The plan to implement plain packaging for cigarettes will hurt retailers and cause confusion in the industry, claims a leading pressure group.
Chief executive of the Association of Convenience stores James Lowman says the regulations will make it harder for retailers to accurately control stock and place orders and will increase the time it takes to serve customers.
He said: “Ministers have consistently failed to accept the evidence about how disruptive and burdensome recent tobacco control measures have been for the tens of thousands of retailers that have to actually implement them.
Tobacco is the most commonly bought product in the 50,000 convenience stores in Britain (20.1 per cent.)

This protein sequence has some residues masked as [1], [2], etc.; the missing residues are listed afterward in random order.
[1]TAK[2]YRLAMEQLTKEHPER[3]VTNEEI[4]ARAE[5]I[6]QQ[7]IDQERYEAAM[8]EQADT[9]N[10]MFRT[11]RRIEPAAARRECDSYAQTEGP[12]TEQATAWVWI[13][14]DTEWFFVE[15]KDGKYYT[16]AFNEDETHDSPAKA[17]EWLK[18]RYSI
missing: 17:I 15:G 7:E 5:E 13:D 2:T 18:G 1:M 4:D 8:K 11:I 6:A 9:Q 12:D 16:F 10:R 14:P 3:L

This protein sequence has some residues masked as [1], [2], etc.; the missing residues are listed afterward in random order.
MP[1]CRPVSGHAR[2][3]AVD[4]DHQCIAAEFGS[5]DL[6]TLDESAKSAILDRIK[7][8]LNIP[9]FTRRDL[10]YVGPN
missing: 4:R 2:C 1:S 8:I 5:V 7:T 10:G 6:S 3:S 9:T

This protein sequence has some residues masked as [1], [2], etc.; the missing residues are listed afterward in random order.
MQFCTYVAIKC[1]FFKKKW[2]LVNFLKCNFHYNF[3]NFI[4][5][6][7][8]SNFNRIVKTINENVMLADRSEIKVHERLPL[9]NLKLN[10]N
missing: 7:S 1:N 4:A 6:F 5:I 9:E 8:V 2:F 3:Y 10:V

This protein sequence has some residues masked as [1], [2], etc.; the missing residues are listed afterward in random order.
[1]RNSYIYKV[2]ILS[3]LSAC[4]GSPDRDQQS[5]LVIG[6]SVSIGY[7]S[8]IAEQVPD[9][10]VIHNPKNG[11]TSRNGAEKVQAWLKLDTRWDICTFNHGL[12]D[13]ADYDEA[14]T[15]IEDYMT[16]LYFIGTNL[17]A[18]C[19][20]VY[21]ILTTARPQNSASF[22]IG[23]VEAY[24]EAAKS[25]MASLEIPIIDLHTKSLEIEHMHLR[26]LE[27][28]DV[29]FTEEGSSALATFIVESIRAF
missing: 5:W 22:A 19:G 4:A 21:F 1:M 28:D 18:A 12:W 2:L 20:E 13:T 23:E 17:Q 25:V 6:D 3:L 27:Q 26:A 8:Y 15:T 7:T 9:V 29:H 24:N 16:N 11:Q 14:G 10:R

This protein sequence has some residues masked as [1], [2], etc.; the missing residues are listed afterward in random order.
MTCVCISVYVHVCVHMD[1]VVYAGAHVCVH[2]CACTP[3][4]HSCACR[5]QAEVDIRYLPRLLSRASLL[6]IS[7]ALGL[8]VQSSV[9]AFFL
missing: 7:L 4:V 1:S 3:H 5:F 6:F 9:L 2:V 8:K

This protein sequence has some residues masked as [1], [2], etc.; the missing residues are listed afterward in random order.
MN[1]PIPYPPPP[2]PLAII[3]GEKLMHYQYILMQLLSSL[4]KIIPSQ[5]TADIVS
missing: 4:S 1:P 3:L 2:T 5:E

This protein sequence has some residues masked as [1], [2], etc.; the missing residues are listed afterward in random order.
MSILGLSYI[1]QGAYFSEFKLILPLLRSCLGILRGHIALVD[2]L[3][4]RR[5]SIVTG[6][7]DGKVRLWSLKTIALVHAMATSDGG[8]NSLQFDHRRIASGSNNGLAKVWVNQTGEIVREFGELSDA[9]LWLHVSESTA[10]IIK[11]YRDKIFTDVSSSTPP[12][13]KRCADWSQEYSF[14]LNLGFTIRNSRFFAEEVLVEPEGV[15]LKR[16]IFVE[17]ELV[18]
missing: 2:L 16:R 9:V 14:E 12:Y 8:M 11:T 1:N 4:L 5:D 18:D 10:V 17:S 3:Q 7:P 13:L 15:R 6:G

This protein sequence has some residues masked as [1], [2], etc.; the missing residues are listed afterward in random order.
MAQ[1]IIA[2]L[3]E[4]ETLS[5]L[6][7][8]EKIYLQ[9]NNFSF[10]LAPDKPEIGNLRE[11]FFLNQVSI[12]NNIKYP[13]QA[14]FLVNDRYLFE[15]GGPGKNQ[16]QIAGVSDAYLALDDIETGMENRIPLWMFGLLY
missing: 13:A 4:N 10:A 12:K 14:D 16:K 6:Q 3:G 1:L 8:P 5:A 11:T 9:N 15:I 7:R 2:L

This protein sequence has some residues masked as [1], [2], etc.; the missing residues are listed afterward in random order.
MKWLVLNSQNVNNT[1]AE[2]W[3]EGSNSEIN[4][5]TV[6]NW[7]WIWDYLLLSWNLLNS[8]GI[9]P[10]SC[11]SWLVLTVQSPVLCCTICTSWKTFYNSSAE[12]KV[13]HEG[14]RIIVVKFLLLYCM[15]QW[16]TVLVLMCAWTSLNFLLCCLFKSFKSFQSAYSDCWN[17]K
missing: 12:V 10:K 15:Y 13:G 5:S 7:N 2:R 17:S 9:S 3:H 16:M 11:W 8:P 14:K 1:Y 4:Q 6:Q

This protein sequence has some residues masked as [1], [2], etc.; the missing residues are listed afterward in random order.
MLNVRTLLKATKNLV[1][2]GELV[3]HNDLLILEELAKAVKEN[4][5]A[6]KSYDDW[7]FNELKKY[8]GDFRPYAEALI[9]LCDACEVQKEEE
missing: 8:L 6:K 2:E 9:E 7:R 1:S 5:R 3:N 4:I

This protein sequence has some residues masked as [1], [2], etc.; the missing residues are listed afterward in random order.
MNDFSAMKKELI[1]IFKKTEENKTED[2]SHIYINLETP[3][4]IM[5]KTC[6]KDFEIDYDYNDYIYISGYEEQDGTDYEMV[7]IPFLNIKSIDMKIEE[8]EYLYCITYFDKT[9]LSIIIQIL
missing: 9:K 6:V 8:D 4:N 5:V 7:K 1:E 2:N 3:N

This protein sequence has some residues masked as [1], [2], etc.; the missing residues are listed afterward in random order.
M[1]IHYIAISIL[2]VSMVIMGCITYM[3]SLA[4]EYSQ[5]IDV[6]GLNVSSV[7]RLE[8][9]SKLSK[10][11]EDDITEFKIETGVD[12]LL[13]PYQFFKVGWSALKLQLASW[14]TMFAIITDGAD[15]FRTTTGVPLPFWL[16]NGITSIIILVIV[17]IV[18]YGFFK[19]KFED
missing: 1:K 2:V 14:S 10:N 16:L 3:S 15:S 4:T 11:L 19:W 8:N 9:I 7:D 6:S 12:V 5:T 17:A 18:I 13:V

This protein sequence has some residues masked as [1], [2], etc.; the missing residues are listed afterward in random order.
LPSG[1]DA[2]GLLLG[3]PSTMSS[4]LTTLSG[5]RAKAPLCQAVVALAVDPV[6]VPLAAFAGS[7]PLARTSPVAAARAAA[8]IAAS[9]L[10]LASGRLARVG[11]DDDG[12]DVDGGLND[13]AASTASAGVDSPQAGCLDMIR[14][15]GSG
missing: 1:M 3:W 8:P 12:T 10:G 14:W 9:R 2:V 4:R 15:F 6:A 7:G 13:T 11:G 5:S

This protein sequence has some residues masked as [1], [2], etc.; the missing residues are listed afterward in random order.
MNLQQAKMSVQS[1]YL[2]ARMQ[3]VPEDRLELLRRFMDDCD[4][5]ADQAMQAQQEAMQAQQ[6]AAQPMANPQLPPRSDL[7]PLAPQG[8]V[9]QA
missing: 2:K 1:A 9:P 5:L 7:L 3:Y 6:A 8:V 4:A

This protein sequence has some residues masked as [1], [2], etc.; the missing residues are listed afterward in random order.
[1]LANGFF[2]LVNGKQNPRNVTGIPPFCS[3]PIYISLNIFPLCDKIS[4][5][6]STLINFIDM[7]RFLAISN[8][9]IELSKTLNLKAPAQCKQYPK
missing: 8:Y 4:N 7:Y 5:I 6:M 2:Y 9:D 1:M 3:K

The government supported plain packaging but then dropped the plan in July 2013 – amid suspicions that lobbyist Lynton Crosby had persuaded Prime Minister David Cameron not to pursue it.
Ministers will announce regulations on Thursday which will greatly please doctors and health ministers who have become increasingly worried that the government deadline would not be met.
Simon Gillespie, chief executive of the British Heart Foundation said: “Tobacco is a killer product and it is misleading for it to be presented in glitzy packaging. Every day of delay allows the tobacco industry to tempt more young people into adopting a deadly habit.”
Australia became the first ever country to introduce plain packaging, while New Zealand and France say they will follow suit.